ROCK / 'We Luv U Jase': Jason Donovan in 'not too bad' shock: Jim White reports

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The Independent Culture
AS JASON Donovan stood on stage at the Wembley Arena, he would have seen, just past the pit where the photographers were training their lenses for any hint of lemon juice, the front row of his audience. All girls, they were pressed against a crash barrier, happy, cheerful things, mouthing the words of every song. In the gaps between numbers, they waved a home-made banner which read 'We Luv U Jase' and yelled out their love for Australia's hunkiest export since Sir Les Patterson.

The oldest of the girls could have been no more than 12. Two of them, in party frocks with big bows in their hair, looked not so much pre- teen as pre-school. It was no wonder Jason spent most of this concert on his knees, as if in supplication. His fans are too small to have seen his face had he stood up.

Witnessing, at the end of this very presentable performance, several members of the audience being carried out asleep - not as a critical judgement, but asleep on their parents' shoulders because it was way past their bedtime - it became clear why he was so careful to protect his reputation when he sued The Face earlier this year. Jason Donovan is not a teen idol. He is a children's entertainer. Any hint of stepping off the straight and narrow in that territory is career death.

It is a particularly cunning ploy to cast yourself at the lower end of the age range. Since Jason began his career, Duran Duran have sunk into obscurity, Bros have tumbled into penury, even New Kids on the Block are currently residing in the Where-Are-They- Now File. But Jason inhabits a less fickle world, he is the first pop star each new generation of Going Live viewers encounters.

His concert was an unpretentious affair, without any hint of flash or cynical over-rehearsal. The set was the light grey of a modern office; the tight, organised band (the guitarist was a veteran of Girlschool) pumped out the tight, organised Stock Aitken Waterman pop from purposeful work stations around the stage. Jason was dressed down - leather trousers and biker's boots, white shirt and spangly black jacket. Occasionally, with a guitar slung, unused, behind his back he would chum up to one of the band in a matesy kind of way, like a kindergarten Bruce Springsteen.

Despite the crispness of the music, there was an appealingly spontaneous air to much of his performance. He did without the contrived dance routines of, say, a Kylie Minogue concert. His trio of backing singers shuffled a few syncopated steps, but Jason preferred to run round the set, kicking his microphone stand over or rolling SAS fashion across the floor.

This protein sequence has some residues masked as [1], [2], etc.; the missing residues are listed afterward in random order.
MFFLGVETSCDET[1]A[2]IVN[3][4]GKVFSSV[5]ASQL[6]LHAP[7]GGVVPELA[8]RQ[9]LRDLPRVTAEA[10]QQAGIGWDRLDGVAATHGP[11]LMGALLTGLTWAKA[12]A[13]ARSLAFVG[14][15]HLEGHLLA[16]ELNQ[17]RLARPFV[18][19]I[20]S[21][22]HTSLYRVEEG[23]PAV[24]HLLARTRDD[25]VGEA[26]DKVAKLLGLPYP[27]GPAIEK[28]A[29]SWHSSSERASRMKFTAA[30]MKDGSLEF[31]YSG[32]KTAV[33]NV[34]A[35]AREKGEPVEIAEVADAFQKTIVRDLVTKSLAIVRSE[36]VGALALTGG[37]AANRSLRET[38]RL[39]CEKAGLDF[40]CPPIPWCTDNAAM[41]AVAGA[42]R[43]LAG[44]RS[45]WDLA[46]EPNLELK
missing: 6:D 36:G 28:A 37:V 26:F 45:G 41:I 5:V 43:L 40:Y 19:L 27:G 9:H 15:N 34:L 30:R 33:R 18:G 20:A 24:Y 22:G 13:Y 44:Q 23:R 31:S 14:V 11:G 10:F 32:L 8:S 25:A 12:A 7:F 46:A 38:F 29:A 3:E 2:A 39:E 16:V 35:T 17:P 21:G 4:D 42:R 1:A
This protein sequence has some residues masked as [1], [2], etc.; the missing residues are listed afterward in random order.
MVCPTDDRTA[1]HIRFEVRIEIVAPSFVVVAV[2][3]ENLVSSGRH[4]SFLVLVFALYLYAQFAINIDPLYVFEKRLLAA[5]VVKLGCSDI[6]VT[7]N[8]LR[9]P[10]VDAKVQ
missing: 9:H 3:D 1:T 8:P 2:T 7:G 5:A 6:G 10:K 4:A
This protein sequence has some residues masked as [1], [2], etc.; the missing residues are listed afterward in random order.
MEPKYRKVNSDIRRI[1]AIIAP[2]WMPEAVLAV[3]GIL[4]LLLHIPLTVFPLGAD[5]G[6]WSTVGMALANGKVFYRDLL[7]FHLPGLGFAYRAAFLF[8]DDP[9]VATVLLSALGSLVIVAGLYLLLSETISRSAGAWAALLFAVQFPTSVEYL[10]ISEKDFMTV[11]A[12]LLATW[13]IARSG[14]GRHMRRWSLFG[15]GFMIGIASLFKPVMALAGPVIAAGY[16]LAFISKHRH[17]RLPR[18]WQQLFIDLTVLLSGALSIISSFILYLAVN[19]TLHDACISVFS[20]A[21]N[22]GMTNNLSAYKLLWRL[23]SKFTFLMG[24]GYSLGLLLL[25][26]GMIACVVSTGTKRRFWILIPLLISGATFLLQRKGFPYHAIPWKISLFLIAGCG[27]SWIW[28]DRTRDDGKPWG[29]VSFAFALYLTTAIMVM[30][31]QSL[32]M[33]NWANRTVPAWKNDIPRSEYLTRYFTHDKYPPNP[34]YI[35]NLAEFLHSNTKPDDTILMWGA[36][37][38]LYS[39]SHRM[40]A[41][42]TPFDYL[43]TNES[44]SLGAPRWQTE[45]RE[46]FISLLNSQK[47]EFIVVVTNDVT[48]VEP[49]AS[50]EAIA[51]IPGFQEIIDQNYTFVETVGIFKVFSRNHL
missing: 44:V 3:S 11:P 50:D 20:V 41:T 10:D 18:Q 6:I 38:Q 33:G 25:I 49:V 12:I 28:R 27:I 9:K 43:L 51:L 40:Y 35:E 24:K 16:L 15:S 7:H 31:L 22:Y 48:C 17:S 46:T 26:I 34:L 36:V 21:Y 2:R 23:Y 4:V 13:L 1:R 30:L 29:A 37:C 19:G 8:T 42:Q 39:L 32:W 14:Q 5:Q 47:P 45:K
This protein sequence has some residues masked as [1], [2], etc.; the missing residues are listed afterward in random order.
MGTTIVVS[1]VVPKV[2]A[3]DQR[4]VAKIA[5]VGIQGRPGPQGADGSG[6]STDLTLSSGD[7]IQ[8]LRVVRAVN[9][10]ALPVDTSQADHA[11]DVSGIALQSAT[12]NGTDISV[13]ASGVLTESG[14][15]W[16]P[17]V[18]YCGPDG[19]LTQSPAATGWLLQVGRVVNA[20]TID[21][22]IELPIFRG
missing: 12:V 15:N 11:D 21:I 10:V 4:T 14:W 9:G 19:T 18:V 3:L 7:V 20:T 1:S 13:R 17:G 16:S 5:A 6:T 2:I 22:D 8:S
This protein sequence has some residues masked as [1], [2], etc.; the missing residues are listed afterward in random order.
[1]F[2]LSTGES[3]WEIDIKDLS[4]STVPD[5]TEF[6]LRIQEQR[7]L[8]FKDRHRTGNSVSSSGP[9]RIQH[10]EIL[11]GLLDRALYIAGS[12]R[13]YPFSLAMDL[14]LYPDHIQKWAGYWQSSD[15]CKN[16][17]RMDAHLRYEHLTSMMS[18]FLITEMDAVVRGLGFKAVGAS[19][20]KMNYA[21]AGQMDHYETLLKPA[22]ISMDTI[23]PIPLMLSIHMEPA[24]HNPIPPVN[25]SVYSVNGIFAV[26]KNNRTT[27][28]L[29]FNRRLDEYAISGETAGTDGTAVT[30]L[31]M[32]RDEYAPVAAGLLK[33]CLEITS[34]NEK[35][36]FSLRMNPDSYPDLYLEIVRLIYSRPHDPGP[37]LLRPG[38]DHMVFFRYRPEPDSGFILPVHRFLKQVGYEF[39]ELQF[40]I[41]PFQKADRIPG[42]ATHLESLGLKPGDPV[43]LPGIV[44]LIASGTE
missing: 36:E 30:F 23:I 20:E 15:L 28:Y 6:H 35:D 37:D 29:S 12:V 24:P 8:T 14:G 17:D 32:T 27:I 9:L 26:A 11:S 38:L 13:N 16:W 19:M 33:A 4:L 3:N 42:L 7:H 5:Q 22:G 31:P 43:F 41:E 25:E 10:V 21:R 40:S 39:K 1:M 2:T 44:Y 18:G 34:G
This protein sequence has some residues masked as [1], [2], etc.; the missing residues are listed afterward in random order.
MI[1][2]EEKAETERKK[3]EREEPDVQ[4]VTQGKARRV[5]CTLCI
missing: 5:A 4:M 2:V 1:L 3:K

This was a wise decision. He is not a man over-endowed with rhythm. A constipated mover, he is pigeon-toed, introverted, wringing his hands constantly to help him squeeze out the high notes. Where George Michael might thrust out his pelvis, Jason seems to push his inwards, as if in embarrassment.

And his spoken pronouncements bore no trace of a scriptwriter. 'This is a song about the world as such,' he said at one point. 'Without being too heavy on the sort of environment. It's got a semi-rave feel to it.'

Or at least that was what he appeared to be saying; many of his words were drowned in a constant peal of screams and referee's whistles. The not-too-heavy-on- the-sort-of-environment song had the crowd bansheeing, no doubt through concern for the rain-forests rather than the sight of Jason's taut stomach peeping out from underneath his Andre Agassi-style too-short vest. This was one of the few hints of sex. Most of the time he was so wholesome Cliff Richard might have used him as a role model. When, like a pantomime dame, he divided the crowd into competitive sections to shriek out the words to 'Happy Together', the first impulse was to 'aah' as you might at a school carol concert.

Cliff would have been equally delighted by the encore, 'Any Dream Will Do' from Joseph and the Amazing Technicolor Dreamcoat - a revival of which Jason starred in this year - with its hint of religion.

'Who's seen Joseph?' Jason asked in a school-teacherly way, and winced at the ferocity of the response. Many of his fans, it was clear, were new fans, introduced to him via the musical.

This apart, he is such a pleasant performer you could forgive him most things, even if the wounds inflicted on 'As Time Goes By', his final number, might take considerable passage of time to heal. Certainly the parents waiting outside in their thousands to drive their offspring away after the show had cause to be pleased: such was Jason's admirable dispatch, they would have been back home before closing time.

(Photograph omitted)

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